Claudiu Claudiu - 3 months ago 12
C Question

malloc in C, but use multi-dimensional array syntax

Is there any way to malloc a large array, but refer to it with 2D syntax? I want something like:

int *memory = (int *)malloc(sizeof(int)*400*200);
int MAGICVAR = ...;
MAGICVAR[20][10] = 3; //sets the (200*20 + 10)th element




UPDATE: This was important to mention: I just want to have one contiguous block of memory. I just don't want to write a macro like:

#define INDX(a,b) (a*200+b);


and then refer to my blob like:

memory[INDX(a,b)];


I'd much prefer:

memory[a][b];




UPDATE: I understand the compiler has no way of knowing as-is. I'd be willing to supply extra information, something like:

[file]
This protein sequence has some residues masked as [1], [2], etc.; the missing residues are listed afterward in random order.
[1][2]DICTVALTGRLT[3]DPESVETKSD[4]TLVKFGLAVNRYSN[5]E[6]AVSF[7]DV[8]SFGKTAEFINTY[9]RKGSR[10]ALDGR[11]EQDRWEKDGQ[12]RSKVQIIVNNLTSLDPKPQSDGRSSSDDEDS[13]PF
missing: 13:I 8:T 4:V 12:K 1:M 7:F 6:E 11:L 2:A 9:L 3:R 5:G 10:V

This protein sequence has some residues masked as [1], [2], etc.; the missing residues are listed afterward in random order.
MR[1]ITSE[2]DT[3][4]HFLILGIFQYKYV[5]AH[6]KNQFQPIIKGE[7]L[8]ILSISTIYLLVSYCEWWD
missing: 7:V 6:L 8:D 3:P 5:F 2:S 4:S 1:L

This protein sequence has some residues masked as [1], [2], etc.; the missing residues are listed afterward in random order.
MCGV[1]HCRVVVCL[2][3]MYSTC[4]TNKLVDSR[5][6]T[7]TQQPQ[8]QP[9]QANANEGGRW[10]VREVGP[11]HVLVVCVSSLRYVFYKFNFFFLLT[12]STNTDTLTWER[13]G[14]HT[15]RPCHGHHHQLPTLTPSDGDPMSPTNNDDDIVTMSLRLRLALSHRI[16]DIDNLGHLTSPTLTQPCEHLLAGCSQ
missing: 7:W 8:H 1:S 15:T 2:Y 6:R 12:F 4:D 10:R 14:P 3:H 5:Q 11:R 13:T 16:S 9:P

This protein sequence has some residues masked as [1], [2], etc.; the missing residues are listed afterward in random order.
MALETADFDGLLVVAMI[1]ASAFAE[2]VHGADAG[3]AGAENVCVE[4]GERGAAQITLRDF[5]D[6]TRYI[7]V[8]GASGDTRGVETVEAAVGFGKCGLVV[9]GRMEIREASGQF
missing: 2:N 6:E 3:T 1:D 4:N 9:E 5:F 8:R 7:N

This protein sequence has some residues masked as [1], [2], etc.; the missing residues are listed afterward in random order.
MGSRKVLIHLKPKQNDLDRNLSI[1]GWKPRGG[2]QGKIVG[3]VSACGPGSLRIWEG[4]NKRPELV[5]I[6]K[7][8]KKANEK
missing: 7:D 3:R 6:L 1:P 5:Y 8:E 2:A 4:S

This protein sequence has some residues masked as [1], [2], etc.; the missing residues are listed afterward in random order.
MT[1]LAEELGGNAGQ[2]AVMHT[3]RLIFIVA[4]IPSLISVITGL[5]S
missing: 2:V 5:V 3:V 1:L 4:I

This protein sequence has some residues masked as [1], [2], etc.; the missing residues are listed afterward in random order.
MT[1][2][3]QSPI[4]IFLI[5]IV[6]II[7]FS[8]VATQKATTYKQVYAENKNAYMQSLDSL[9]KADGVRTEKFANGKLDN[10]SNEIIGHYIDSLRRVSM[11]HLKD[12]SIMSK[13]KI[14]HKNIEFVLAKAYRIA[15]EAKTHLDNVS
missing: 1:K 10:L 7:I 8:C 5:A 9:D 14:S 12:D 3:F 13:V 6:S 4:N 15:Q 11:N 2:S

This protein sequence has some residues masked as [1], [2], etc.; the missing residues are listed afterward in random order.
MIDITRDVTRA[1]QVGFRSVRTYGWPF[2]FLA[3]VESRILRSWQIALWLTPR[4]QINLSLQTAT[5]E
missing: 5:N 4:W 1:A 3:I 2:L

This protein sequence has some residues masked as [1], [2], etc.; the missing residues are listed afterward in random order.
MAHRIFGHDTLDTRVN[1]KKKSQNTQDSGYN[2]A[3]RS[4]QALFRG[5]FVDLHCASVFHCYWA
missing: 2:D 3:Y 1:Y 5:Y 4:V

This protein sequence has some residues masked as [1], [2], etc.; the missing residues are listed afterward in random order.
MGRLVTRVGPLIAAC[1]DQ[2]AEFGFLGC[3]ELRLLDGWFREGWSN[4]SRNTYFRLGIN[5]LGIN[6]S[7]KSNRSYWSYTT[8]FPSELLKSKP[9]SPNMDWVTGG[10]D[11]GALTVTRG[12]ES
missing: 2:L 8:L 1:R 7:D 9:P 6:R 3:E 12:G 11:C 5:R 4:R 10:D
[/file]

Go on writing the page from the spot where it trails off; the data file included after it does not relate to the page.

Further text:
int *MAGICVAR[][200] = memory;


Does no syntax like this exist? Note the reason I don't just use a fixed width array is that it is too big to place on the stack.


UPDATE: OK guys, I can do this:

void toldyou(char MAGICVAR[][286][5]) {
//use MAGICVAR
}

//from another function:
char *memory = (char *)malloc(sizeof(char)*1820*286*5);
fool(memory);


I get a warning,
passing arg 1 of toldyou from incompatible pointer type
, but the code works, and I've verified that the same locations are accessed. Is there any way to do this without using another function?

caf caf
Answer

Yes, you can do this, and no, you don't need another array of pointers like most of the other answers are telling you. The invocation you want is just:

int (*MAGICVAR)[200] = malloc(400 * sizeof *MAGICVAR);
MAGICVAR[20][10] = 3; // sets the (200*20 + 10)th element